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Question DetailsAsked on 6/16/2011

Tips for hiring carpenters and others

I am going to list a few things we learned the hard way when trying to build a house. 1. Try to purchase all materials yourself and pay for labor only. 2. DO NOT pay any type of deposit up front on Labor only jobs. Have you ever been paid in advance for work not yet done. 3. DO NOT pay until work is completed and done to your satisfaction. 4. Write down EVERY THING you exspect to be done and the amount to be paid for work. Have it signed. Pictures and detailed drawings of work exspected is also good. Take before and after pictures. 5. Have them show you their work in other homes if all possible. 6. If you do pay installments as the work progresses, have them sign for the payment and include balance owed. 7. If you see they do not know aht they are doing or doing non quality work it is beast to let them go before it is to late. 8. If you have someone come to give an estimate and they put the pressure on to SIGN NOW or they will not be able to fit you in, RUN FOR THE HILLS. 9. Contractor comes to look at job and he starts pointing out the mistakes of others, RUN FAST, this is their way of covering their defective work. When it becomes evident they aren't all that they will blame their errors on some one else. 10. Know as much about the job as possibe. Example Installing Hardi Plank Siding, go to their site and read all the directions, and then when the contractor put a field cut edge jamed down to a deck, you will KNOW it is WRONG. 11. When you have a signed contract and have kept your part of the bargain, job is not finished or not done correctly DO NOT now allow them to intimidate you by threating a lien. Don't waste your money on Attorney fees. If they do go to court, take your contract, pictures ect. and present your case. 12. Someone rips you off contact your Attorney Generals Office, they helped us get money back for leaking, non draining gutters. 13. Have your worker sign an agreement that they will be responsible for damage to materials. We all know mistakes happen so be resonable. We just had a worker, so called 25 year trim man cut up over $300.00 worth of azek, just because he didn't know how to measure 2 cut 1. Only one example of wasted materials. 14. If you hire one man and he sub contracts the job to someone else, make sure you have the actual person who did work sign off that they have been paid, before the contractor is paid all the money.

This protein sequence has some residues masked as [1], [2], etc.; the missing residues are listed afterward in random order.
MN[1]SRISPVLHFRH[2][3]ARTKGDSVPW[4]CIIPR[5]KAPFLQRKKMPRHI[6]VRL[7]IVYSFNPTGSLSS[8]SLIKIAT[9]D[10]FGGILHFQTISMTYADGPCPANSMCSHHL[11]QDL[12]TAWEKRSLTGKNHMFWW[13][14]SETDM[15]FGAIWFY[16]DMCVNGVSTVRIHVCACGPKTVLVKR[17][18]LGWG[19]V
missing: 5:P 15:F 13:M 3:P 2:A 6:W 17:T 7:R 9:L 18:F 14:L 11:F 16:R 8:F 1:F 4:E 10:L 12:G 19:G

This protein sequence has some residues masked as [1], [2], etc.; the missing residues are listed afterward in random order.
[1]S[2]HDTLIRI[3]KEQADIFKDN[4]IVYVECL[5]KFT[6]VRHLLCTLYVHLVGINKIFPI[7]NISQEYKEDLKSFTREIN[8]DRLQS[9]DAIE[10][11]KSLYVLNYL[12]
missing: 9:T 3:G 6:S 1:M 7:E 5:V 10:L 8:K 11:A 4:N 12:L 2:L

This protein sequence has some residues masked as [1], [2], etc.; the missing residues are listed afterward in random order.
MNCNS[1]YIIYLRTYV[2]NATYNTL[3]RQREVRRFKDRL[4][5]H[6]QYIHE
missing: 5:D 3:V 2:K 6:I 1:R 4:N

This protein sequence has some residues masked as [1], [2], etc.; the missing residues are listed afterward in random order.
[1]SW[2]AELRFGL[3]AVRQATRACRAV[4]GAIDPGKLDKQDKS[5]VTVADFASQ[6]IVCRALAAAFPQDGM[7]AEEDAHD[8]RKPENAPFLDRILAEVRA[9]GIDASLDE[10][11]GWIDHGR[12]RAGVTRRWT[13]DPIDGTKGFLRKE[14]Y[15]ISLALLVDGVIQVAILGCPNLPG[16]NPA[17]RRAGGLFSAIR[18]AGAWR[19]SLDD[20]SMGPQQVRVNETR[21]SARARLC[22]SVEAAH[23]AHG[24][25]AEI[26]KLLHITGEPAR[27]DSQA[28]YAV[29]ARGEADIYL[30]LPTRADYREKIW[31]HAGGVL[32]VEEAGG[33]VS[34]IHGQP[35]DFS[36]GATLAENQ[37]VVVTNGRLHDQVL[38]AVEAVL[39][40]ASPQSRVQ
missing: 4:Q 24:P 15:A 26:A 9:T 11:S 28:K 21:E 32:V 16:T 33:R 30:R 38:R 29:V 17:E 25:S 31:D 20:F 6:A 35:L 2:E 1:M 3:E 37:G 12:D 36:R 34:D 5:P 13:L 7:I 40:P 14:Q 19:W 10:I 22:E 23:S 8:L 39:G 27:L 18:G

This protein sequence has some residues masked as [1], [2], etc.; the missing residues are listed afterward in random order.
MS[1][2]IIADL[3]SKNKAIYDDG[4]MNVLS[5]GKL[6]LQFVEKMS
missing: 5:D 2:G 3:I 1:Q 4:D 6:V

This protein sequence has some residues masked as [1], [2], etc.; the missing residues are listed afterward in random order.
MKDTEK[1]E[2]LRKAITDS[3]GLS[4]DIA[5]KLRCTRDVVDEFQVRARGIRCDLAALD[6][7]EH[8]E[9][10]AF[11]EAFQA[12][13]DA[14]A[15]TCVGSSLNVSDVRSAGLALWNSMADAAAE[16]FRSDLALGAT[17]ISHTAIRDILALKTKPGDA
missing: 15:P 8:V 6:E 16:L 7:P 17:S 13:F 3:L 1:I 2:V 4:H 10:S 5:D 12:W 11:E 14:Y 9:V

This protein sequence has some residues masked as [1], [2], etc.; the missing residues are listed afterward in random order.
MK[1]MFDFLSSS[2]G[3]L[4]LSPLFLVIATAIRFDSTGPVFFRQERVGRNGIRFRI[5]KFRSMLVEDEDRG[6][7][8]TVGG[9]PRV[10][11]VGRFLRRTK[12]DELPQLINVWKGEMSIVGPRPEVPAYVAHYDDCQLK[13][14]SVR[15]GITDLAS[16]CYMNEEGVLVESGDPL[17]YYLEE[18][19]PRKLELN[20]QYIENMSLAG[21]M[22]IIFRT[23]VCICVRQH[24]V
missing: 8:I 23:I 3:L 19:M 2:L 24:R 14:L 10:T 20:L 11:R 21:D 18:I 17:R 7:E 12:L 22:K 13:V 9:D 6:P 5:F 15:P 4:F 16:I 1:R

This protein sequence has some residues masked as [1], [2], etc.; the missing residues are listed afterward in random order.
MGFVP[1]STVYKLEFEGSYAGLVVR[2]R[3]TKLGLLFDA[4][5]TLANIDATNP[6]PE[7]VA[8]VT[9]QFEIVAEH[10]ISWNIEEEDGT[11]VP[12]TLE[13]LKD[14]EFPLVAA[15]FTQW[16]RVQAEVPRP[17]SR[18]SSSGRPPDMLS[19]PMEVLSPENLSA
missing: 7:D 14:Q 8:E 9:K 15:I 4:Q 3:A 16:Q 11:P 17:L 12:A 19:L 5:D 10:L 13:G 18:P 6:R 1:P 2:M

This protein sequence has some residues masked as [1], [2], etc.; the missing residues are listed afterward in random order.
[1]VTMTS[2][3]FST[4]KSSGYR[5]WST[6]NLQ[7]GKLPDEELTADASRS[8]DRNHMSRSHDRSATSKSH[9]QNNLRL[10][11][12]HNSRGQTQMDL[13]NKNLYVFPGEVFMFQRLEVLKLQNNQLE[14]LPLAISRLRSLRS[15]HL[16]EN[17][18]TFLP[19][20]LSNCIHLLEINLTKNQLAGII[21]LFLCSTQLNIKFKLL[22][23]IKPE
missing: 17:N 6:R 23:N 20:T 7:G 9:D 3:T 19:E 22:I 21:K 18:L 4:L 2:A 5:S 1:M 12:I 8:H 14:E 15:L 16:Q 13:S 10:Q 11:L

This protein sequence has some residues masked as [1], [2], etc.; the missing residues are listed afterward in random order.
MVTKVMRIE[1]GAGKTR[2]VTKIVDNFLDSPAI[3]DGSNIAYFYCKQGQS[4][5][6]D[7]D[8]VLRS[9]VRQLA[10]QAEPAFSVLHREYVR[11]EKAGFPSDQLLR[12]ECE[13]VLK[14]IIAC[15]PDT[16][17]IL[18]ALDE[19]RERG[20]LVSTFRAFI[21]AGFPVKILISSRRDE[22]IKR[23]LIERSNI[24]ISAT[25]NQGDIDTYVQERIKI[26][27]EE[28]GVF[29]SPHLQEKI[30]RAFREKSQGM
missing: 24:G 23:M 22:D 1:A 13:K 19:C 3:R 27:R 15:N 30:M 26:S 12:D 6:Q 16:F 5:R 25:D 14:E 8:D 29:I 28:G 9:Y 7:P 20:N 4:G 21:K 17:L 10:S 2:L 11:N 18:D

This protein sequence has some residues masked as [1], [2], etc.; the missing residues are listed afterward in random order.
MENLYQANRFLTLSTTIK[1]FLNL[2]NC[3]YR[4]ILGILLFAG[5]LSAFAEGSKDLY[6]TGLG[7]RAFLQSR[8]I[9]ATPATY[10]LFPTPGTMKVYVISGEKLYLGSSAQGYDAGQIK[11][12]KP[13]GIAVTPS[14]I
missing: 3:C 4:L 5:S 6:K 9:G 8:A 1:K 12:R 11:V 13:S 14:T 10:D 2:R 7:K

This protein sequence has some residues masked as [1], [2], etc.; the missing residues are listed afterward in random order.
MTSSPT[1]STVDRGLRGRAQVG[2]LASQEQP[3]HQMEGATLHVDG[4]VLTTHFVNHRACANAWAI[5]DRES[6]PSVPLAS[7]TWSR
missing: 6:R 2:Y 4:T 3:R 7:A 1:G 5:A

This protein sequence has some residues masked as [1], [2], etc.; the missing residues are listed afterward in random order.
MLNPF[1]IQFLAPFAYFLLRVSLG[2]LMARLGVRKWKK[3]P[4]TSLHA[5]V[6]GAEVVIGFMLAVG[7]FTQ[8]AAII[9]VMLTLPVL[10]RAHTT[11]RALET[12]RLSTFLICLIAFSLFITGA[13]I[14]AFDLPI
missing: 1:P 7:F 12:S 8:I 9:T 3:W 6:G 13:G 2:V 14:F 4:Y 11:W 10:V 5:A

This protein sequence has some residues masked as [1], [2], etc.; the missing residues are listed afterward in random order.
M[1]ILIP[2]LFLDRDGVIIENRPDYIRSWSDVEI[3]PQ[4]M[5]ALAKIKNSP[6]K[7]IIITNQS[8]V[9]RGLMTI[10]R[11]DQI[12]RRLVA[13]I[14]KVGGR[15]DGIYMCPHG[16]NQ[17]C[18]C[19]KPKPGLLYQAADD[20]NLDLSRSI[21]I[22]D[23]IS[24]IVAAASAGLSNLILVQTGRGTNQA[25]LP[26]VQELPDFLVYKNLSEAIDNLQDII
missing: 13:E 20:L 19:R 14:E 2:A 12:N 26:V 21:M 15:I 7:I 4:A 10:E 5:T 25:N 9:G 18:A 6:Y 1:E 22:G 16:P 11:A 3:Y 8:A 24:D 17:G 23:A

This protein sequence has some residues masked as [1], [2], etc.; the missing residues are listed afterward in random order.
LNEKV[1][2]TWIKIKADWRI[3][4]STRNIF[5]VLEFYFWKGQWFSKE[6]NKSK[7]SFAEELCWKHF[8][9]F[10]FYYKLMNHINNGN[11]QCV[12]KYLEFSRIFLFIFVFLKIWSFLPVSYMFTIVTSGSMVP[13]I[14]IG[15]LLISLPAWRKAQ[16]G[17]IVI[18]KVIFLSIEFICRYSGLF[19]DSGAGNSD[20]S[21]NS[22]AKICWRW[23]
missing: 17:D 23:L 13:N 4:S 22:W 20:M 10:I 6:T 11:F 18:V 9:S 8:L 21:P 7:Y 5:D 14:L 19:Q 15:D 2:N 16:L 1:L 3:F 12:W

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2 Answers


This is a great list. The one thing I would add is that your relationship with your contractor and his subs does not need to be adversarial. Be a team player by letting them know that you understand your rights and have expectations of their work, performance and service. If you hire a good General Contractor he will represent your interests and cover his and your concerns by documenting work, progress and material specifications. He should also be taking before and after photos. There are a lot of details in all construction projects so find someone who is a good communicator and seems very honorable..

Answered 9 years ago by Scot


It's a good idea to become familiar with contractor guidelines as set by your state's governing board. It's important to know the rules, as this will help ensure you are paying fair amounts and not being illegally charged.

In doing research for Angie's List, several California contractors have alerted me to such guidelines. The Contractors State License Board sets a guideline that down payments for services cannot equal more than 10 percent of the final project or $1,000 - whichever is less.

Knowing the guidelines in your state could help save you time and money in the long run.

Answered 9 years ago by Katie J.

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